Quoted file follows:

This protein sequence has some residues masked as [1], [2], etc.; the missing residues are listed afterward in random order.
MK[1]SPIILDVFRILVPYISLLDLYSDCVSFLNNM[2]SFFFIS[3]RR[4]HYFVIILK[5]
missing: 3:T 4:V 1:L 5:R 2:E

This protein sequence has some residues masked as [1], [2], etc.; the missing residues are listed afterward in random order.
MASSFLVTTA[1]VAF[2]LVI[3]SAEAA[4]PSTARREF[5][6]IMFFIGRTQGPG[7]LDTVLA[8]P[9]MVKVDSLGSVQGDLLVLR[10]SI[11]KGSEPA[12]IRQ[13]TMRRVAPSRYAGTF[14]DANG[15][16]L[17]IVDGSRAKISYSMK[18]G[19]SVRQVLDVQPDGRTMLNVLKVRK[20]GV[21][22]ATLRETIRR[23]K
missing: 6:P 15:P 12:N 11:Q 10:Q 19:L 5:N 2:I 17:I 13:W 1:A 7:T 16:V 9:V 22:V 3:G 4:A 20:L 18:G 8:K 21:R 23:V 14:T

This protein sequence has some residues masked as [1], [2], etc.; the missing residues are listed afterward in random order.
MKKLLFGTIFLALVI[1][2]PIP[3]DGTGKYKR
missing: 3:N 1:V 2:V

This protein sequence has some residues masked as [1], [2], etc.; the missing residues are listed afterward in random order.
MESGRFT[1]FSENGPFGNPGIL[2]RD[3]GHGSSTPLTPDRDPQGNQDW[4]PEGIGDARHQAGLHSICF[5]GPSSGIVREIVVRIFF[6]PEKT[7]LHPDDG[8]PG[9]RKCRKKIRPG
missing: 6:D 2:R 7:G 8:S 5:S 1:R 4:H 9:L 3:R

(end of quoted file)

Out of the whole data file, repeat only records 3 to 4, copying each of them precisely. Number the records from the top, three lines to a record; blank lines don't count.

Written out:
This protein sequence has some residues masked as [1], [2], etc.; the missing residues are listed afterward in random order.
MKKLLFGTIFLALVI[1][2]PIP[3]DGTGKYKR
missing: 3:N 1:V 2:V

This protein sequence has some residues masked as [1], [2], etc.; the missing residues are listed afterward in random order.
MESGRFT[1]FSENGPFGNPGIL[2]RD[3]GHGSSTPLTPDRDPQGNQDW[4]PEGIGDARHQAGLHSICF[5]GPSSGIVREIVVRIFF[6]PEKT[7]LHPDDG[8]PG[9]RKCRKKIRPG
missing: 6:D 2:R 7:G 8:S 5:S 1:R 4:H 9:L 3:R